Starting from the very first email we send, it says that in beta it’s very important to read our documentation. We now offer DJ mentors and commercial support as well, but you clearly didn’t read even the first sentence in my last reply:
About the invitation status page, if it’s not red it’s OK from the computer POV. Humans need to do the rest (ie. verify that if your DJ name is Humppadump, your listener profile doesn’t have contain any mentions of Humppadump, and to check that things like your timezone is close to where you actually live, that’s why there are visual cues on the status page).
I understand that whatever I document very few will actually read, but still, for those few;
Most sites take compromises in designing everything to the masses. Slipmat is designed for a very specific purpose and will stay that way in the future as well. This is also repeated many times in the docs, but the reason we want to keep a tight control with the DJs is twofold;
firstly, if we just open up the site and let everyone run amok, we will absolutely drown in support requests (which everyone expects to get immediately and for free because they didn’t read or understand that we are a community driven operation where no one actually gets any money, we do this for love of the community) as new DJs struggle to understand the basic concepts. In contrast, if we demand that our new users have a basic understanding of the site (ie. a small amount of Karma), they understand basic things like that Backstage is not the same as the main site and that DJs have two profiles etc.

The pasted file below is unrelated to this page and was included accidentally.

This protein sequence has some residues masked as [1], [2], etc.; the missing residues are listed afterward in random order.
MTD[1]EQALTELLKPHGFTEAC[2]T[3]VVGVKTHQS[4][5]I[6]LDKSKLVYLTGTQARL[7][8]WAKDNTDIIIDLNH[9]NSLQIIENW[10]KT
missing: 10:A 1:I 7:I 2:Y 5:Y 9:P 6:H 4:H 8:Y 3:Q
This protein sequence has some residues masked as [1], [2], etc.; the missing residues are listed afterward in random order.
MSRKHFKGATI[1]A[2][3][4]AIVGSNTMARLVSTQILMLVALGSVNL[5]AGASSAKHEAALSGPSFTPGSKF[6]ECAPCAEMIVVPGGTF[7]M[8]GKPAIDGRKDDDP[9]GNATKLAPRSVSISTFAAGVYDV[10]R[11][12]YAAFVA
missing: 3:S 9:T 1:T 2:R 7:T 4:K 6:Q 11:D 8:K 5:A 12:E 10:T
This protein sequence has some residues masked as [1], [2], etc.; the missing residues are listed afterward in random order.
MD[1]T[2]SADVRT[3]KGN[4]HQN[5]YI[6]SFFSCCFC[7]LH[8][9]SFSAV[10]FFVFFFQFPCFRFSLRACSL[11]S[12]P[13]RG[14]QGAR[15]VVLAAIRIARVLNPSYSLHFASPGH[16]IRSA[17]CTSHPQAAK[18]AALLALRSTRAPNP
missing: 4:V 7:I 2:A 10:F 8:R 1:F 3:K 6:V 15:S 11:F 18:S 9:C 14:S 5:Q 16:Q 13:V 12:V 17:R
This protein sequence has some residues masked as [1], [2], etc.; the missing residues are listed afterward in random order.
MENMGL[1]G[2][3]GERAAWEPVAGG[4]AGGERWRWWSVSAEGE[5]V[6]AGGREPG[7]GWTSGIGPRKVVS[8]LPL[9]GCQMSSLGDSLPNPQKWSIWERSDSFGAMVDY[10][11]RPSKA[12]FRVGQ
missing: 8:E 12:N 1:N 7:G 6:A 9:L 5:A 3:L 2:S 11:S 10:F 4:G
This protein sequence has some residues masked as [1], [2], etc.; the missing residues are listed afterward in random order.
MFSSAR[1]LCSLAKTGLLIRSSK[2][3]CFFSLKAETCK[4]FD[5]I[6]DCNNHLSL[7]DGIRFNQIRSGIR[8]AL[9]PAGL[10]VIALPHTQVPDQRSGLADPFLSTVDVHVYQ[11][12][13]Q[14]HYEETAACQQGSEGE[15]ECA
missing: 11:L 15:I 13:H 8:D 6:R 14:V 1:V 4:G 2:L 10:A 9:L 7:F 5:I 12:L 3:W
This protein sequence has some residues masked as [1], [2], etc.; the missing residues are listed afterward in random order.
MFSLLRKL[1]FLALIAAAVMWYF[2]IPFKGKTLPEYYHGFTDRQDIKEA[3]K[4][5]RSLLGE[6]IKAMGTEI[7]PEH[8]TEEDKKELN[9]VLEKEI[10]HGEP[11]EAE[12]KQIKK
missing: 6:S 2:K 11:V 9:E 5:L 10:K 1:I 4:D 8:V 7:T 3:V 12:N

secondly, DJs are the ones our listeners look up to so when they bring their audence to the site, it’s important that they show a good example on how to behave and that they also can teach their listeners. We’re a small community and nurturing it takes time and effort, it doesn’t happen by accident.
Slipmat3 will hopefully be closer to that but it still will have Backstage, and on the main site listeners and artist still have separate profiles. You might want to look for something that is designed to work for the masses instead, like Twitch or Facebook.